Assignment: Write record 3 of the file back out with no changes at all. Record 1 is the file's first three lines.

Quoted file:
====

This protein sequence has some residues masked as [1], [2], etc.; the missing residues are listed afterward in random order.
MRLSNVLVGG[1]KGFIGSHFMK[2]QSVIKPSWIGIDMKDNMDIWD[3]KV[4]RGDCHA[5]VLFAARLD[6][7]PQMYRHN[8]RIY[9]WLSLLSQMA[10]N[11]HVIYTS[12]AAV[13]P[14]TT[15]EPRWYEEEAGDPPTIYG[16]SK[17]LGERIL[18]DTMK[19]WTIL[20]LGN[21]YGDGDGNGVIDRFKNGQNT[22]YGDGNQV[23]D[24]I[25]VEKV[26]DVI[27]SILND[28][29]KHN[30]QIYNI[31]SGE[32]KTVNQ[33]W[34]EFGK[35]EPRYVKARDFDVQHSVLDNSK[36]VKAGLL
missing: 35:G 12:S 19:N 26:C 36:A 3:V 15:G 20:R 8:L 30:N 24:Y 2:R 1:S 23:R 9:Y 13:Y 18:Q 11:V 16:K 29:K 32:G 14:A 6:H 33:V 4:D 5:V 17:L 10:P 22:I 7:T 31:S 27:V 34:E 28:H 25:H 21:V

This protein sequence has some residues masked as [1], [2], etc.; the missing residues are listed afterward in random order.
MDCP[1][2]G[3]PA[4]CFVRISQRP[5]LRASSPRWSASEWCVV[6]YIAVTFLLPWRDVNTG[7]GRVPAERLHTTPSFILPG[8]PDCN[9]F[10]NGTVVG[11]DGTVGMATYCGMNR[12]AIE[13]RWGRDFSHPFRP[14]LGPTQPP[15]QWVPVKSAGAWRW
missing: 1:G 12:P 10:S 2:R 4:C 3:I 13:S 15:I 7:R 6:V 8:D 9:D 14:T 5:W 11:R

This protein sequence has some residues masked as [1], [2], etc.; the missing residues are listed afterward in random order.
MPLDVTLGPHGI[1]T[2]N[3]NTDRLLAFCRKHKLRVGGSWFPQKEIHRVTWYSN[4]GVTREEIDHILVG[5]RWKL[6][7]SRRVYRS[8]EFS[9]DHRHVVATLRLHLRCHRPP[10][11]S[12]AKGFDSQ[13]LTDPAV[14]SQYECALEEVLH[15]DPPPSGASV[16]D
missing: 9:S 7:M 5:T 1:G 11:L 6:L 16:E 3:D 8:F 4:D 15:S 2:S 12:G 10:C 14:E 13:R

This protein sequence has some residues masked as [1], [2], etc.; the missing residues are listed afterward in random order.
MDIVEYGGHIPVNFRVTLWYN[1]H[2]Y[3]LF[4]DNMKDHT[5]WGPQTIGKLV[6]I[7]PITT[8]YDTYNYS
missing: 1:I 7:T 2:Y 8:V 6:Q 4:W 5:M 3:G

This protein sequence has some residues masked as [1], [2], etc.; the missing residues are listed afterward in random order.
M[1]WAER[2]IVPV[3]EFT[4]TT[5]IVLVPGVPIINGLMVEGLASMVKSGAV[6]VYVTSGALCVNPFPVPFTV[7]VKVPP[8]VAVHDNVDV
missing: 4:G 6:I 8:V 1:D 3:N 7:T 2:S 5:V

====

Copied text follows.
This protein sequence has some residues masked as [1], [2], etc.; the missing residues are listed afterward in random order.
MPLDVTLGPHGI[1]T[2]N[3]NTDRLLAFCRKHKLRVGGSWFPQKEIHRVTWYSN[4]GVTREEIDHILVG[5]RWKL[6][7]SRRVYRS[8]EFS[9]DHRHVVATLRLHLRCHRPP[10][11]S[12]AKGFDSQ[13]LTDPAV[14]SQYECALEEVLH[15]DPPPSGASV[16]D
missing: 9:S 7:M 5:T 1:G 11:L 6:L 16:E 3:D 8:F 4:D 15:S 2:S 12:G 10:C 14:E 13:R